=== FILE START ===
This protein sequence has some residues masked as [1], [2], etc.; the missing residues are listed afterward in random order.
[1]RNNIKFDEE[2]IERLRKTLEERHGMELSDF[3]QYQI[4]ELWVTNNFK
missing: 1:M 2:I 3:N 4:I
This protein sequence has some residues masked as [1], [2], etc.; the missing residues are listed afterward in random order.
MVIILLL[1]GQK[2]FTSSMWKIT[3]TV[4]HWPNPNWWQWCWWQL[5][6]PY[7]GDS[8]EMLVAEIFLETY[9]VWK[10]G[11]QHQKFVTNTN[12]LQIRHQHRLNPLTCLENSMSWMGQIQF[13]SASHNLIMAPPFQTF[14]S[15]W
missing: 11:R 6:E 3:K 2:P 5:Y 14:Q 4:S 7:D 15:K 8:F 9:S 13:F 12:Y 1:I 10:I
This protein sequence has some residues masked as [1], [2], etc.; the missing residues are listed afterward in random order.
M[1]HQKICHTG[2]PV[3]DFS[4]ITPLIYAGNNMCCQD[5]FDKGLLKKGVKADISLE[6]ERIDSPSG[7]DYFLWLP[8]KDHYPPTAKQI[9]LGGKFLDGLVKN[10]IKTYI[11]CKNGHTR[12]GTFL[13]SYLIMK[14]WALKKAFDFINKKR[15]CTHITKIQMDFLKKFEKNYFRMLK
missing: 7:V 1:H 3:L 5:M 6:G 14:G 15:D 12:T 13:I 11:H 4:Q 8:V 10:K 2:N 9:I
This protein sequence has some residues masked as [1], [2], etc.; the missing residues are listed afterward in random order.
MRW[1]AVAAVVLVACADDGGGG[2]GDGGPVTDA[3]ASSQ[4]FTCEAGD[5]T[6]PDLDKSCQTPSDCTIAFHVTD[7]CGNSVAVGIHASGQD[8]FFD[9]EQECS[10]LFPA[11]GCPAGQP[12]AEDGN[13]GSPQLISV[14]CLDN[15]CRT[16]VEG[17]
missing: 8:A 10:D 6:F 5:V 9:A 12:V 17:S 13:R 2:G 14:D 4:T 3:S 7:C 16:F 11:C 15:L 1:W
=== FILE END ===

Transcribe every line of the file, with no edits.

This protein sequence has some residues masked as [1], [2], etc.; the missing residues are listed afterward in random order.
[1]RNNIKFDEE[2]IERLRKTLEERHGMELSDF[3]QYQI[4]ELWVTNNFK
missing: 1:M 2:I 3:N 4:I
This protein sequence has some residues masked as [1], [2], etc.; the missing residues are listed afterward in random order.
MVIILLL[1]GQK[2]FTSSMWKIT[3]TV[4]HWPNPNWWQWCWWQL[5][6]PY[7]GDS[8]EMLVAEIFLETY[9]VWK[10]G[11]QHQKFVTNTN[12]LQIRHQHRLNPLTCLENSMSWMGQIQF[13]SASHNLIMAPPFQTF[14]S[15]W
missing: 11:R 6:E 3:K 2:P 5:Y 14:Q 4:S 7:D 15:K 8:F 9:S 13:F 12:Y 1:I 10:I
This protein sequence has some residues masked as [1], [2], etc.; the missing residues are listed afterward in random order.
M[1]HQKICHTG[2]PV[3]DFS[4]ITPLIYAGNNMCCQD[5]FDKGLLKKGVKADISLE[6]ERIDSPSG[7]DYFLWLP[8]KDHYPPTAKQI[9]LGGKFLDGLVKN[10]IKTYI[11]CKNGHTR[12]GTFL[13]SYLIMK[14]WALKKAFDFINKKR[15]CTHITKIQMDFLKKFEKNYFRMLK
missing: 7:V 1:H 3:L 5:M 6:G 14:G 15:D 12:T 13:I 11:H 4:Q 8:V 10:K 2:N 9:I
This protein sequence has some residues masked as [1], [2], etc.; the missing residues are listed afterward in random order.
MRW[1]AVAAVVLVACADDGGGG[2]GDGGPVTDA[3]ASSQ[4]FTCEAGD[5]T[6]PDLDKSCQTPSDCTIAFHVTD[7]CGNSVAVGIHASGQD[8]FFD[9]EQECS[10]LFPA[11]GCPAGQP[12]AEDGN[13]GSPQLISV[14]CLDN[15]CRT[16]VEG[17]
missing: 8:A 10:D 6:F 5:V 9:A 12:V 17:S 13:R 2:G 14:D 4:T 3:S 7:C 16:F 11:C 15:L 1:W